Fani Willis, the district attorney for Fulton County, has not yet opened an investigation, said Jeff DiSantis, a spokesman for Ms. Willis and the incoming deputy district attorney. Mr. DiSantis said that his office had not yet received a formal notification from Mr. Raffensperger that he wished to hand off the decision. Mr. DiSantis noted that the office of the state attorney general, Christopher M. Carr, might also have jurisdiction over such a matter.
Mr. Carr’s office did not respond to a request for comment Monday.
In a prepared statement, Ms. Willis said that she found Mr. Trump’s conversation with the secretary of state “disturbing.”
“Once the investigation is complete, this matter, like all matters, will be handled by our office based on the facts and the law,” she said.
The call by President Trump on Saturday to Georgia’s secretary of state raised the prospect that Mr. Trump may have violated laws that prohibit interference in federal or state elections, but lawyers said on Sunday that it would be difficult to pursue such a charge.
The recording of the conversation between Mr. Trump and Secretary of State Brad Raffensperger of Georgia, first reported by The Washington Post, led a number of election and criminal defense lawyers to conclude that by pressuring Mr. Raffensperger to “find” the votes he would need to reverse the election outcome in the state, Mr. Trump either broke the law or came close to it.
“It seems to me like what he did clearly violates Georgia statutes,” said Leigh Ann Webster, an Atlanta criminal defense lawyer, citing a state law that makes it illegal for anyone who “solicits, requests, commands, importunes or otherwise attempts to cause the other person to engage” in election fraud.
At the federal level, anyone who “knowingly and willfully deprives, defrauds or attempts to deprive or defraud the residents of a state of a fair and impartially conducted election process” is breaking the law.
Matthew T. Sanderson, a Republican election lawyer who has worked on several presidential campaigns — including those of Senator Rand Paul of Kentucky and Rick Perry, the former Texas governor — said that while it did appear that Mr. Trump was trying to intimidate Mr. Raffensperger, it was not clear that he violated the law.
That is because while Mr. Trump clearly implied that Mr. Raffensperger might suffer legal consequences if he did not find additional votes for the president in Georgia, Mr. Trump stopped short of saying he would deliver on the threat himself against Mr. Raffensperger and his legal counsel, Ryan Germany, Mr. Sanderson said.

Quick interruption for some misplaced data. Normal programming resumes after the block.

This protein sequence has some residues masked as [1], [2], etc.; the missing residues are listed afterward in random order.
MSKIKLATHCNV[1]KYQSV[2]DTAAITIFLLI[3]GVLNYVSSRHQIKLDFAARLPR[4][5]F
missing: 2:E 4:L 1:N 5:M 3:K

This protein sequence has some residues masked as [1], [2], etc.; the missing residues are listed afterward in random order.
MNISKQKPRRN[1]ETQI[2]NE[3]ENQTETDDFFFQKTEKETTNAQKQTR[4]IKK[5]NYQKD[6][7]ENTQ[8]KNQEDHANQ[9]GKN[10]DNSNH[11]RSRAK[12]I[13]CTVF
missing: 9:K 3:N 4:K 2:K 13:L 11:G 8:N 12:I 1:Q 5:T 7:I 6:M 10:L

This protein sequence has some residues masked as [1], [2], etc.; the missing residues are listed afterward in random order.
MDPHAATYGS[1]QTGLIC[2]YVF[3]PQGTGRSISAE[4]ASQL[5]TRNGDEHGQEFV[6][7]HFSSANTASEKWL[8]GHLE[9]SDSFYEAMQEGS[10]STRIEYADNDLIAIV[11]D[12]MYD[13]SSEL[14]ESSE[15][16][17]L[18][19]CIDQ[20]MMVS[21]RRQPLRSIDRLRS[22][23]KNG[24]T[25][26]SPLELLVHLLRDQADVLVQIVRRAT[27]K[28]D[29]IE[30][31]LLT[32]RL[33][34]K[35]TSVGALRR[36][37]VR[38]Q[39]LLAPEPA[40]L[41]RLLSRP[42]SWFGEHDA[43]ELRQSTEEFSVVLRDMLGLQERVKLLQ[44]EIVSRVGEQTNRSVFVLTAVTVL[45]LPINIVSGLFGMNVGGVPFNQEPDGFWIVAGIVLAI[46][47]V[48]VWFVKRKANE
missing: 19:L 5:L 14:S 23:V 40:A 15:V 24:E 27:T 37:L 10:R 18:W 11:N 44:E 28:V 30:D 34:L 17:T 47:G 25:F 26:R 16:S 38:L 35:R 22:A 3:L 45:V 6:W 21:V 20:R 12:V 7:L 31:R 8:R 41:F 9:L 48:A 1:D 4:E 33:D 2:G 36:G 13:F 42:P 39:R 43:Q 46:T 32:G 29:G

ATLANTA — As hundreds of millions of dollars have been pumped into Georgia for a runoff election that will determine which party controls the Senate, few groups have been as vigorously pursued as young voters.
Voter registration efforts and political campaigns have tried to reach them through TikTok videos, poetry readings and drive-in events with celebrities. College Republicans have had phone-banking competitions, while other volunteer groups have approached young voters on dating apps, such as Tinder.
The work has paid off. More than 75,000 new voters registered ahead of the runoffs, more than half of them under the age of 35. Campaigns put an intense focus on 23,000 young people who were not old enough to vote in November but are qualified to do so in the runoffs.
Early voting began in mid-December, and so far, more than three million people have cast their ballots — about 75 percent of the early votes cast in November’s general election, which set turnout records. Over 360,000 early voters in the runoffs were between the ages of 18 and 29, according to data maintained by GeorgiaVotes.com.
The intense interest surrounding the Senate races has reached across party lines.
“I think that young voters have felt so disconnected from politics, and their voice was not heard,” said Bryson Henriott, a sophomore at the University of Georgia and the political director for the College Republicans chapter. “They’re the ones door-knocking for these campaigns, they are the ones on social media. Now that young people feel like they have a voice in politics, they’re going to stay focused.”
After four years of enabling and appeasing President Trump, Republicans find themselves at the end of his tenure in exactly the place they had so desperately tried to avoid: a toxic internecine brawl over his conduct and character that could badly damage their party.
The challenge to President-elect Joseph R. Biden’s decisive victory in the Electoral College, undertaken by dozens of Republicans in the House and Senate, has no chance of succeeding. But many of Mr. Trump’s supporters — the voters who will decide the fate of Republican members of Congress in the coming years — believe it can, egged on by his allies on social media and in the far-right press.
Late Sunday, one of Mr. Trump’s most dogged Republican defenders, Sen. Tom Cotton of Arkansas, a potential 2024 presidential candidate, tried to tamp down those expectations, announcing in a statement that he “will not oppose the counting of certified electoral votes on Jan. 6.” Mr. Cotton invoked the nation’s founders, saying they “entrusted the election of our president to the people, acting through the Electoral College — not Congress.”
Even though he went out of his way to praise Mr. Trump personally, the president warned Mr. Cotton on Twitter that Republican voters “NEVER FORGET!”
The extraordinary conflict among congressional Republicans has significant implications in the short and long term. With their Senate power on the line in Georgia in two days, Republicans entered the new Congress on Sunday bitterly divided.
Top party officials quietly pushed back against what all sides conceded would be a futile effort to reject the election results. Most Republicans were publicly mum on Sunday, but some were becoming more alarmed and more outspoken.
“It is difficult to conceive of a more anti-democratic and anti-conservative act than a federal intervention to overturn the results of state-certified elections and disenfranchise millions of Americans,” Paul D. Ryan, the former House speaker and Republican from Wisconsin, said in a statement on Sunday.
Representative Liz Cheney, the third-ranking Republican, circulated a lengthy memo calling the move “exceptionally dangerous.”